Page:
Gay Fawcett was my Featured Guest on November 28, 2009 and a second time on April 16, 2010. She elected to go today with the second post. I loved reading it then and loved it again when I reread it this morning. I think you will too. Gay, thanks again.
What you are about to read is one of the most compelling, heartfelt stories we have had the honor to present to you. I’ve had a hard time holding it back this long. You deserve to read Gay Fawcett’s message. I guarantee that you will be moved. Read on!
SOMETIMES ALMOST DESPERATELY
By Gay Fawcett, Ph.D.
Some people wouldn’t call it poetry–the words, rhythms, and rhymes that surrounded me as a child. But it was poetry, and I needed it–sometimes almost desperately.My home was filled with poetry, albeit not the traditional poetry of scholars and bards. My mother, with her poor Appalachian background and not-quite-finished high school education, didn’t read to me the lilting lyrics of Dr. Seuss, the rhymes of Mother Goose, or the limericks of Ogden Nash. But my mother did surround me with the playfulness of poetry. She taught me to play with words as she pointed to my fingers chanting, ‘’Acky backy, soda cracker, acky backy boo, acky backy, soda cracker, out goes y-o-u!’’ until all the fingers were out of the game. I learned the subtleties of language as I heard the same jokes and riddles over and over: ‘’Pete and Repeat went down to the river…’’ and ‘’How do you make Budweiser? Send him to school.’’ I was painfully shy, so I needed that playfulness–sometimes almost desperately. Armed with the confidence of ‘’Acky backy,’’ I could engage my playmates in word games for hours until I forgot my own shyness. My father filled my life with poetry. He didn’t read to me Shakespeare’s sonnets, Elizabeth Barrett Browning’s love poems, or William Blake’s lyrical verse. But my father surrounded me with the music of poetry as he played his guitar and sang. He taught me that words can express emotions with his nasal-twanged tales of lost love: ‘’Your cheatin’ heart, will tell on you. You’ll walk the floor, the whole night through.’’ He taught me that words can evoke lasting mental pictures with ballads of everyday events amplified by imagination: ‘’Kowlijah was a wooden Indian standing by the door. Fell in love with an Indian maiden over in the antique store.’’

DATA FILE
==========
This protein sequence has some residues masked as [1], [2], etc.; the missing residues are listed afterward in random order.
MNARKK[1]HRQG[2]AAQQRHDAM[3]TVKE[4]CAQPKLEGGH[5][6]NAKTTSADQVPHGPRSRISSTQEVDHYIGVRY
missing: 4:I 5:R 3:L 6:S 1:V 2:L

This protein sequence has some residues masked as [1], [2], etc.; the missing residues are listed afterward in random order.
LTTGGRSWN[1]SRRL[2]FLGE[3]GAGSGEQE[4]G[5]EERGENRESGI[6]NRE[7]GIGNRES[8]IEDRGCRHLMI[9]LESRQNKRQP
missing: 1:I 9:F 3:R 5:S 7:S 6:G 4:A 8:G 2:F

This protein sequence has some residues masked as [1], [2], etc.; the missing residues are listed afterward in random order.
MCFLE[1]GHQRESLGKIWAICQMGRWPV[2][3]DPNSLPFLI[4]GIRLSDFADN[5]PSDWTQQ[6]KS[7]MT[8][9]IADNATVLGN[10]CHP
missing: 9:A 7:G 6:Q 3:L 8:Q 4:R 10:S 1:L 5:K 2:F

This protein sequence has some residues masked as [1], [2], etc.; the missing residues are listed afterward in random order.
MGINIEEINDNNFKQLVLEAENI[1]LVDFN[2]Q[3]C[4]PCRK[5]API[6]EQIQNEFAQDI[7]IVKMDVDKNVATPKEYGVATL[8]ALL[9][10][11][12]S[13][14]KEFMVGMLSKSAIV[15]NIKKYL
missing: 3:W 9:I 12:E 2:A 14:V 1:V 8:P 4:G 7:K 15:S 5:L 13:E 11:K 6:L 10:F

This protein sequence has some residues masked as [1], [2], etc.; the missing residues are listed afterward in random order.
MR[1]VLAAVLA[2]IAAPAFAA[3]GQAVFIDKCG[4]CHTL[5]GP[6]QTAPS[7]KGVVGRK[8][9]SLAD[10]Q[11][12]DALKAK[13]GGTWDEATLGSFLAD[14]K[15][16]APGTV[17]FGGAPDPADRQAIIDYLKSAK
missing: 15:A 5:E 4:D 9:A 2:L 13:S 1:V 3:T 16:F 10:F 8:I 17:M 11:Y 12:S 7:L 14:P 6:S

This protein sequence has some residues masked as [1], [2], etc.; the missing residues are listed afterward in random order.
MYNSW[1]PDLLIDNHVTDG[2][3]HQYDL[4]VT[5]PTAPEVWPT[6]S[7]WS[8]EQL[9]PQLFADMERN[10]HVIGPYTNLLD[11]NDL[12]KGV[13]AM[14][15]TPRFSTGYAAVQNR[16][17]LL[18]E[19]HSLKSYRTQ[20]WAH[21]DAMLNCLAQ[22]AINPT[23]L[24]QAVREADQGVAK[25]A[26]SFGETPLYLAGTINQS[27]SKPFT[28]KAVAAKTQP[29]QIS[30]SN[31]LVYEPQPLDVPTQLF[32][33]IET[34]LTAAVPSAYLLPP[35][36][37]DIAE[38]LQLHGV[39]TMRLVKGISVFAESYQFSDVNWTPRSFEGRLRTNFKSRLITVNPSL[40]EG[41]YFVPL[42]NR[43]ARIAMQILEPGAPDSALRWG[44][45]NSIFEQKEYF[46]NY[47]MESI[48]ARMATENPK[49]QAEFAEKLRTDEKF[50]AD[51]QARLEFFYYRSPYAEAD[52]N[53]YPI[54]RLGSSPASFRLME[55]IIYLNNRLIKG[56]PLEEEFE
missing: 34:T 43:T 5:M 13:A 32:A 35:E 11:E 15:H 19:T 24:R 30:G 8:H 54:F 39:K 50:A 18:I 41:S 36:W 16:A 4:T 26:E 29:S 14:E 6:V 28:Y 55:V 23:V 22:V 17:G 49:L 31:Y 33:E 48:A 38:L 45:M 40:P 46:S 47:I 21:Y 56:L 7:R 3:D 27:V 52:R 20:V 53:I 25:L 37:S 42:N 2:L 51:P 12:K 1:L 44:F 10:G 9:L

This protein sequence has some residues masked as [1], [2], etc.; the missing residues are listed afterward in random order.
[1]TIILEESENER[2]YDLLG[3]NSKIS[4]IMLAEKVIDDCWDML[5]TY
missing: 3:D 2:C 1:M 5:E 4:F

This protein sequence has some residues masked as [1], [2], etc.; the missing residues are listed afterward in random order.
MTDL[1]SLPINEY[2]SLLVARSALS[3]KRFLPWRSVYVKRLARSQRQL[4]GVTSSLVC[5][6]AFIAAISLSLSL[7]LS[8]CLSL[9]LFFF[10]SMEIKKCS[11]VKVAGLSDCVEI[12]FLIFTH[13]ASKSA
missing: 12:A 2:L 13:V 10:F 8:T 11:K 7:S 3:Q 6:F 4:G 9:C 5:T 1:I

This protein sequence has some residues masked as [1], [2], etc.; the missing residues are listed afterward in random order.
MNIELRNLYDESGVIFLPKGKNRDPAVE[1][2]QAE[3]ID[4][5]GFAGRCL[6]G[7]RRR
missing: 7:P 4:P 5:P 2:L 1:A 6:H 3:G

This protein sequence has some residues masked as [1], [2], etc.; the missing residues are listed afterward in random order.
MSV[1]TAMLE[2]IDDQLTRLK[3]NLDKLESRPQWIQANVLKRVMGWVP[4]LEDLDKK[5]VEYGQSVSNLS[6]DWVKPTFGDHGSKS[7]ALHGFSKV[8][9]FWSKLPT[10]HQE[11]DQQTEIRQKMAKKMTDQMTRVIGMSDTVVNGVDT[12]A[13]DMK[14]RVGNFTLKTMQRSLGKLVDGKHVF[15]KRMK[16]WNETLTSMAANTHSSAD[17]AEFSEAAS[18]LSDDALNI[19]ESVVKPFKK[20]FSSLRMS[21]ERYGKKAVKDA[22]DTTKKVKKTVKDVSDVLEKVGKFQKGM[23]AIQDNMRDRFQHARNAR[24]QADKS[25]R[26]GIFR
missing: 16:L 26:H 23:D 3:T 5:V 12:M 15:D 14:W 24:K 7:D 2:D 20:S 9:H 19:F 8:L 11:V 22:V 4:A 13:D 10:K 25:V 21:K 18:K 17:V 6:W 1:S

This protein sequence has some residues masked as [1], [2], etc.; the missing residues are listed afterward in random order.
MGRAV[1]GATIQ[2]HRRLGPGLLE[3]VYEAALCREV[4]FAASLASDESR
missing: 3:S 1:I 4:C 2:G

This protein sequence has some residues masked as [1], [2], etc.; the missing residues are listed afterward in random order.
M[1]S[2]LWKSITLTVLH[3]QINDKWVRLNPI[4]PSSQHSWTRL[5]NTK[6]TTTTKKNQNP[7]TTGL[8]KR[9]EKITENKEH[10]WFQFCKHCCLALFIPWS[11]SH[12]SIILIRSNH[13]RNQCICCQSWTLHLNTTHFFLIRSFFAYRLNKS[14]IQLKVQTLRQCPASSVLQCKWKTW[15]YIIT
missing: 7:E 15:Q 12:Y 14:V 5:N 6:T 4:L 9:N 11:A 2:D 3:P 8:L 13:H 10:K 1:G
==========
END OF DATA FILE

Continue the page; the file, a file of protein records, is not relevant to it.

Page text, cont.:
School was dreadfully boring for me, so I needed that music–sometimes almost desperately. With tunes in my head, I turned my list of spelling words into songs and made jingles of the multiplication tables until I began to enjoy the challenge I made of school.
My best friend forced poetry into my life. She didn’t sit with me on the front porch and quote the silliness of A. A. Milne’s mind, the double meanings of Robert Frost’s world, or the anguish of Poe’s soul. But my best friend surrounded me with the utility of poetry as she challenged me with jump rope jingles: ‘’Mabel, Mabel set the table, and don’t forget the red hot peppers!’’ and taunted me: ‘’Tattletale, tattletale, swinging on a bull’s tail!’’ I was a self-conscious child, so I needed that utility–sometimes almost desperately. I became clever at word wars and quick with sing-song retorts until I nearly forgot myself.